Five years into the 21st century and the promise of nanotechnology, high-end popular culture design seems to thrive on combining opposites and drawing a fine line between traditionally contradictory ideas. This is seen in modern society's usual cultural frontrunners - like consumer electronics, fashion items, music packaging and publications, where it is evident that traditionally complex marketing statements of fashionability and lifestyle are attempted with simple minimalism. But at the typographic end of this realm, the creative majority still uses old faces that help the modern statement only in passing. Some of the more adventurous creative professionals actively seek new elements to emphasize contemporary impact in their modern design.
To those adventurous types (pun intended), Canada Type presents this new face called Go. It is very much a child of the new millennium, inspired by the unmistakable minimalist style of modern 21st century corporate logos, recent design shifts in electronic music and club-marketing collateral, and disc jockeys who have enthusiasm, energy, precision and total control of each and every vibration traveling from mixer to speakers.
Go is an original modern techno-lounge face that offers the eyes pleasing collages of friendly minimal forms that give the words an impression of simplicity and depth at once. This is a font that prides itself on its precise grouping of elements and just enough original creativity in combining those elements. The precision builds the sharp edge sought for modern statements, while the creativity keeps the message rejuvenated, clear and interesting.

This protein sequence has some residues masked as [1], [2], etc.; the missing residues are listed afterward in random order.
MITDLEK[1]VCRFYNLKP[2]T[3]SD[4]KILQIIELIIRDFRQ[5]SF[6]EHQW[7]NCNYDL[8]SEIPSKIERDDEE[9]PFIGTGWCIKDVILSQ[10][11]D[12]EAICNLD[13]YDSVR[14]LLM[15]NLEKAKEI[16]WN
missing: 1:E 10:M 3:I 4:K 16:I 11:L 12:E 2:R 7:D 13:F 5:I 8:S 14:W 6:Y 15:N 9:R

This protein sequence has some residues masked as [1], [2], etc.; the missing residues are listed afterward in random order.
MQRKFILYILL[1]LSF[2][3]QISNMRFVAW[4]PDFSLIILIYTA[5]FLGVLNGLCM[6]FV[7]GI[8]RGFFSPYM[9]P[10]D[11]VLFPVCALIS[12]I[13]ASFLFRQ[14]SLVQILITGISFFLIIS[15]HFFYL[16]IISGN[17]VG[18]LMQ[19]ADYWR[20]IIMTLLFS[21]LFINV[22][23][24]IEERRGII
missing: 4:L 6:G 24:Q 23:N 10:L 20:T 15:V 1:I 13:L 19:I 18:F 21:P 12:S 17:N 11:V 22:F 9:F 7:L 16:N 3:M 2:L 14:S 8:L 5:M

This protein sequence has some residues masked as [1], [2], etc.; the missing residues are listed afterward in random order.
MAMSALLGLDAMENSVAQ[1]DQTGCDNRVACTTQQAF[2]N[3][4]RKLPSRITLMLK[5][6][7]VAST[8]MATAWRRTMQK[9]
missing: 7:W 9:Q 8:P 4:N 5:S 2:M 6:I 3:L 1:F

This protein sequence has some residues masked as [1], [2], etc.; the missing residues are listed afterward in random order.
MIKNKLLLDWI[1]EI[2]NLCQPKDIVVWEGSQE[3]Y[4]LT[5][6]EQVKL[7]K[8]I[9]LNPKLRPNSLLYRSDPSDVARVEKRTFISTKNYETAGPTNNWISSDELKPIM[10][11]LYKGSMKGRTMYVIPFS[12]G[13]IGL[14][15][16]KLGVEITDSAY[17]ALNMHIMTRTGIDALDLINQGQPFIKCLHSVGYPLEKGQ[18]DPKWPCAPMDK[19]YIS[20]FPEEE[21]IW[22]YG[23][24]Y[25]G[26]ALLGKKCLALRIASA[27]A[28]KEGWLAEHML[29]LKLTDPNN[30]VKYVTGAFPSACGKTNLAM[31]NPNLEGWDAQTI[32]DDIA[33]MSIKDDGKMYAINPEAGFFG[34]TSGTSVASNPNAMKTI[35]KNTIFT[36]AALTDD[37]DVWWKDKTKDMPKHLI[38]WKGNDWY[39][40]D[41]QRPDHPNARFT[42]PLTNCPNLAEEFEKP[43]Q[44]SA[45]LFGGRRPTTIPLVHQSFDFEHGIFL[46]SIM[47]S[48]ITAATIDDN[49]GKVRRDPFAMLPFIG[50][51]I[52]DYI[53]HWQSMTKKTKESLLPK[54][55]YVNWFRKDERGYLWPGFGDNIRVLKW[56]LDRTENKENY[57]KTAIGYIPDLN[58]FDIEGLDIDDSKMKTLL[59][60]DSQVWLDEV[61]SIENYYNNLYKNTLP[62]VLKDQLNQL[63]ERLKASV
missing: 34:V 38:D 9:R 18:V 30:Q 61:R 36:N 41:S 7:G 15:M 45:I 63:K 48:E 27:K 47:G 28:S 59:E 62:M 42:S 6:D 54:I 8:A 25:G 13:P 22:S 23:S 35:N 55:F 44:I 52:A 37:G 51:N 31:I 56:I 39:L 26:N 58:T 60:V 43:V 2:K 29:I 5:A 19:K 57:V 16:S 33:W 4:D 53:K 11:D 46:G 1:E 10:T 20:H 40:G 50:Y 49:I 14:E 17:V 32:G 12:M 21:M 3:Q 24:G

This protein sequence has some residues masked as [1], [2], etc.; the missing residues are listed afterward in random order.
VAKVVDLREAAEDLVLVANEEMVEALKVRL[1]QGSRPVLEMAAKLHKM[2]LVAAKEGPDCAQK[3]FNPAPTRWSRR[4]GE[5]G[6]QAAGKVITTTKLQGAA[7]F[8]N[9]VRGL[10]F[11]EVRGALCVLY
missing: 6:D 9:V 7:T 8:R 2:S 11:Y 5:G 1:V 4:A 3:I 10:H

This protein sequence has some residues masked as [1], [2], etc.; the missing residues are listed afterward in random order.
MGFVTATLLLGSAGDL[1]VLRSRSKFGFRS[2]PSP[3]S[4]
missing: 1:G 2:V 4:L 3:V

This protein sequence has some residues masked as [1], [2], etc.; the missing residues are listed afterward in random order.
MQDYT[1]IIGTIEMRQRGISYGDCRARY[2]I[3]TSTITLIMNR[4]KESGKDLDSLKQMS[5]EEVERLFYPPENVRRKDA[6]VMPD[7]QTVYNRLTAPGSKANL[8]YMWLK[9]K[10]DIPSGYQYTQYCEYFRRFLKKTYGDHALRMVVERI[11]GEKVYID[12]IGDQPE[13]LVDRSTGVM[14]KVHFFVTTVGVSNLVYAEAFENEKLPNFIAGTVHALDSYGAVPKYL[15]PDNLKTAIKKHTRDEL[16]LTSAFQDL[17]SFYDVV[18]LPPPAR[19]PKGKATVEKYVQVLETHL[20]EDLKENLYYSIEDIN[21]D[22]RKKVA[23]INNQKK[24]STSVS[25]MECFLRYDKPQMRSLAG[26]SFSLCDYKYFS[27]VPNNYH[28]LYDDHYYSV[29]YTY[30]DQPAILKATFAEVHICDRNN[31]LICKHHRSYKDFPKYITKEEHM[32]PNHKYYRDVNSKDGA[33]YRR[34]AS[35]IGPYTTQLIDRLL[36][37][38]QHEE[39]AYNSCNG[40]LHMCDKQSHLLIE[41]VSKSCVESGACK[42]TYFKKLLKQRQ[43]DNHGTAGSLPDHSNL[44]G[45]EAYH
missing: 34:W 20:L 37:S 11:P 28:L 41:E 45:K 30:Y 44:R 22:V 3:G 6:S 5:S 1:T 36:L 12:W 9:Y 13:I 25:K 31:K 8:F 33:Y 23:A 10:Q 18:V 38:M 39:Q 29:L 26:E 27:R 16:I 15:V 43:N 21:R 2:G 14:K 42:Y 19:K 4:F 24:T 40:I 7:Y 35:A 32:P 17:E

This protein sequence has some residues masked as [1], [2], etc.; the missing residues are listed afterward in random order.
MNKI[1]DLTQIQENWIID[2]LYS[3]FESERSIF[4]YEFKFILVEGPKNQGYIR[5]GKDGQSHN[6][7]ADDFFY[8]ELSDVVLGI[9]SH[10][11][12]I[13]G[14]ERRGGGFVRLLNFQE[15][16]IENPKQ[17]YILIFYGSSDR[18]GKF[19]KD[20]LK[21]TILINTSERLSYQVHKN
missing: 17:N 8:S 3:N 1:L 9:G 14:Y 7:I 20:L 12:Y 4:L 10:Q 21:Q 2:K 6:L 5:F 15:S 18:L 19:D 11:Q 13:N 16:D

Go's character set consists of a versatile and unexpected, yet mild mix of the uppercase and lowercase forms, with multiple variations on the majority of the letters. The e being a vertical mirror of G is only the first of the pleasant surprises. More than 30 alternates are inside the font. All the accented characters in Go have been meticulously (perhaps obsessively) drawn to be unusual for logos and short statements. Take a look at the character map and be ready for a space-age surprise.
To borrow a Star Trek cliche, this font can Go where no font has gone before.
1960s, 1970s, Font, Futuristic, Groovy